Implementing the recommendations of the NEPM review and the 2013 Senate Committee would go some way towards improving  
regulation of air quality in Australia. However a more significant reappraisal of Australia's approach to air pollution regulation is  

  The State, Territory and Federal Governments should implement the NEPM
review recommendations immediately.

  A compliance standard for PM2.5 (fine particles) should be adopted immediately.

  The Commonwealth Government should legislate a National Air Pollution Prevention Act that is binding on all States and  
Territories, and establish a National Air Pollution Regulator to ensure that air pollution is effectively regulated. The National  
Regulator should have a responsibility to implement standards that prioritise the protection of human health and reduce the  
exposure of Australian communities to hazardous air pollutants.

1 Begg, Vos, Barker, Stevenson, Stanley & Lopez, The burden of disease and injury in Australia 2003, Australian Institute of Health and Welfare, Canberra  
(2007), p234, < <>?id=6442467990>.
2 Doctors for the Environment Australia, Submission to Senate Community Affairs References Committee, Parliament of Australia, Impacts on Health of Air  
Quality in Australia, 2013, pp5,8; World Health Organization, Health Aspects of Air Pollution with Particulate Matter, Ozone and Nitrogen Dioxide, Report  
on WHO Working Group (2003) pp5-6.
3 Australian Medical Association, submission to Senate Community Affairs References Committee, Parliament of Australia, Impacts on health of air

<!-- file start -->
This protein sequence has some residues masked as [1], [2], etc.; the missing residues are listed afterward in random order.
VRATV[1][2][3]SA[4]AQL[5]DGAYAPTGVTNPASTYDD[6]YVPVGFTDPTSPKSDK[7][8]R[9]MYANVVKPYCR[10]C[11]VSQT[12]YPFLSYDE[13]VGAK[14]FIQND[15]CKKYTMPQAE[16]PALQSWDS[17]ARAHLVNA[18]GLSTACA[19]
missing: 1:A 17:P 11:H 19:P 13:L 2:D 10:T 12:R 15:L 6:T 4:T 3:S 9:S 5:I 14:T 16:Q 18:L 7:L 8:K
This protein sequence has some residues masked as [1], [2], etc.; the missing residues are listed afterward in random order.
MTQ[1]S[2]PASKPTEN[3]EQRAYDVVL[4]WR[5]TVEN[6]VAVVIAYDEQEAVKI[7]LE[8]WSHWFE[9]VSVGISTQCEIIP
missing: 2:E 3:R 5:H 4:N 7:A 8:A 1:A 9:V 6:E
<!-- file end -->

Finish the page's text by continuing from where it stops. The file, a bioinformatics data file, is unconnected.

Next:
quality in Australia, 2013, p2.
4 Senate Community Affairs References Committee, Parliament of Australia, Impacts on Health of Air Quality in Australia, 2013, p3.

5 The Hon Greg Hunt MP, Inaugral Alan Hunt Oration, Speech to the Urban Development Institute oAustralia 7 March 2014  
< <>>.

6 National Environment Protection Council (NEPC) 2011, National Environment Protection (Ambient Air) Measure Review Report  
< <>  

7 Senate Community Affairs References Committee, Parliament of Australia, Impacts on Health of Air Quality in Australia, 2013.


Environmental Justice Australia
Doctors for the Environment Australia
Nature Conservation Council of New South Wales
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Go here to read Submissions to the Proposed Variation to Ambient Air Particulates
2015 - National Air Pollution Summit is to be held 14th November 2015
The Summit will be opened by Australian Greens leader, Senator Richard Di Natale.  As a medical doctor, Richard is a keen advocate for a national Air Pollution Prevention Act. One of the days highlights is a health panel with Dr Ben Ewald (Doctors for the Environment), Fiona Armstrong (Climate and Health Alliance) and Clare Walter (PeterMac Cancer Centre). There will be case studies of community campaigns to tackle air pollution in Melbourne and the Latrobe Valley, South East Queensland and the Hunter Valley, focusing on coal mines and power stations, trucks and transport, wood heaters and other sources
National Clean Air Agreement 15th December 2015